Faculty of Economics

Cambridge Working Papers in Economics

CWPE #1539

Why corporations in developing countries are likely to be even more susceptible to the vicissitudes of international finance than their counterparts in the developed world: A Tribute to Ajit Singh

José Gabriel Palma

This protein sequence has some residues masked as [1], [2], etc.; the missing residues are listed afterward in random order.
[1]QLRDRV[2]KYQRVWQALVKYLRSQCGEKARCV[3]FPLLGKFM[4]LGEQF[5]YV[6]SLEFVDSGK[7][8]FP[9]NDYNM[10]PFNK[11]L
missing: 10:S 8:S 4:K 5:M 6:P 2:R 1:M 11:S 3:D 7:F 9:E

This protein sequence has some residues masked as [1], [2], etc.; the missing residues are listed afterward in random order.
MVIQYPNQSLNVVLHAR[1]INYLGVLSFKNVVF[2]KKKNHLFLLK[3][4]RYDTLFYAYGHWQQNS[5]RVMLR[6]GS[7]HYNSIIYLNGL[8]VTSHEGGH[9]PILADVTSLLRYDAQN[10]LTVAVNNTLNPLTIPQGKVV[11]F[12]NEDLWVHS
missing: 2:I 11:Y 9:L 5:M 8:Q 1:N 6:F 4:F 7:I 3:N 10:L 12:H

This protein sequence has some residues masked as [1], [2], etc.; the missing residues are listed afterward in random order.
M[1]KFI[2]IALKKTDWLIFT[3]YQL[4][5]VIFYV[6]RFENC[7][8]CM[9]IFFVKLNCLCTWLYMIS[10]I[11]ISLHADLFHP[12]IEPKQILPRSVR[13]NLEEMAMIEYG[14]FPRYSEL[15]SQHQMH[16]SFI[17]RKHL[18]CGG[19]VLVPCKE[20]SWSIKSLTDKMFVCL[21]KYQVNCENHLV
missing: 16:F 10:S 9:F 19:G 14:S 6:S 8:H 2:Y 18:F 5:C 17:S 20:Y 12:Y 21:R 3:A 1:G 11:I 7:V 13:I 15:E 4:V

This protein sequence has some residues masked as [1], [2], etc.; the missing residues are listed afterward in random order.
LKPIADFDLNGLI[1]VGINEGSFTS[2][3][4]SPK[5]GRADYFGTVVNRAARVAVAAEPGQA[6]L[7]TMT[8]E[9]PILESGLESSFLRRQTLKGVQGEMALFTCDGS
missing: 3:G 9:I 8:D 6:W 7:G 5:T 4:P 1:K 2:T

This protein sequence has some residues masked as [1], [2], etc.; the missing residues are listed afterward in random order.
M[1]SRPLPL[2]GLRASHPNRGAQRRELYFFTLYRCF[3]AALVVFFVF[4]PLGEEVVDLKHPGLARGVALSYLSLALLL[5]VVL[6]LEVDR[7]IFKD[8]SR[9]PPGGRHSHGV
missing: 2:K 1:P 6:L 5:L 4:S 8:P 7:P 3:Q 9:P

All things considered, anything up to US $7 trillion of so-called quantitative easing (QE) funds has flooded emerging markets since the 2008 global financial crisis. These funds, created to stimulate a recovery in the OECD and to stabilise international financial markets, ended up mostly as emerging markets’ corporate bonds and loans (often after being leveraged into many multiples of their original value). They were then either mainly invested (Asia), or used (as in Latin America and South Africa) at best to finance economic activities which do not enhance productive capacities, such as residential construction, or used to finance deficits, M&A, capital flight and all sorts of financial deeds - including as fuel for any conceivable asset bubble. The enquiries of these issues, especially how corporations financed their investment, and how much of it took place, were subjects that fascinated Ajit. He was the first to find out that corporations in emerging markets relied much more on external finance than those in the OECD (where retained profits played a major role). The implication was that they were likely to be even more susceptible to the vicissitudes of financial markets - and as these became ever more weird (the almost inevitable outcome of hasty deregulation cum excess liquidity), the financial balances of corporate sectors north and south of the Equator ended up moving in opposite directions further than ever before. This is a key (if not the key) difference between current global financial fragilities and those at the onset of the current global financial crisis in 2007. This highly asymmetric corporate balance scenario is part and parcel of such a low interest rate and highly financialised environment, as now (among other things) so-called “investors” in search for elusive yields, inevitably have to take on more risk, leverage and illiquidity. And emerging markets have always been their markets of last resort. This is a vital (yet only implicit) ingredient of the peculiar ideas behind super-accommodative monetary policy; but the downside is the risk of more volatile asset prices (including commodities), and unchartered financial fragilities all over. Closer regulatory scrutiny worldwide, therefore, should have been an intrinsic part of such risky reflationary and monetary policies. But try to get speculators, traders and rentiers (or politicians in need of donations) to understand something, when their (shortterm) earnings, bonuses, share options and corporate-sponsored retirement plans depended on them not understanding it. The stakes for emerging markets’ corporations, their economies, financial markets and wider society (and everybody else in the world for that matter) could scarcely be higher - but unfortunately these huge new challenges occur at the worst possible time, as our social imagination has seldom been so barren.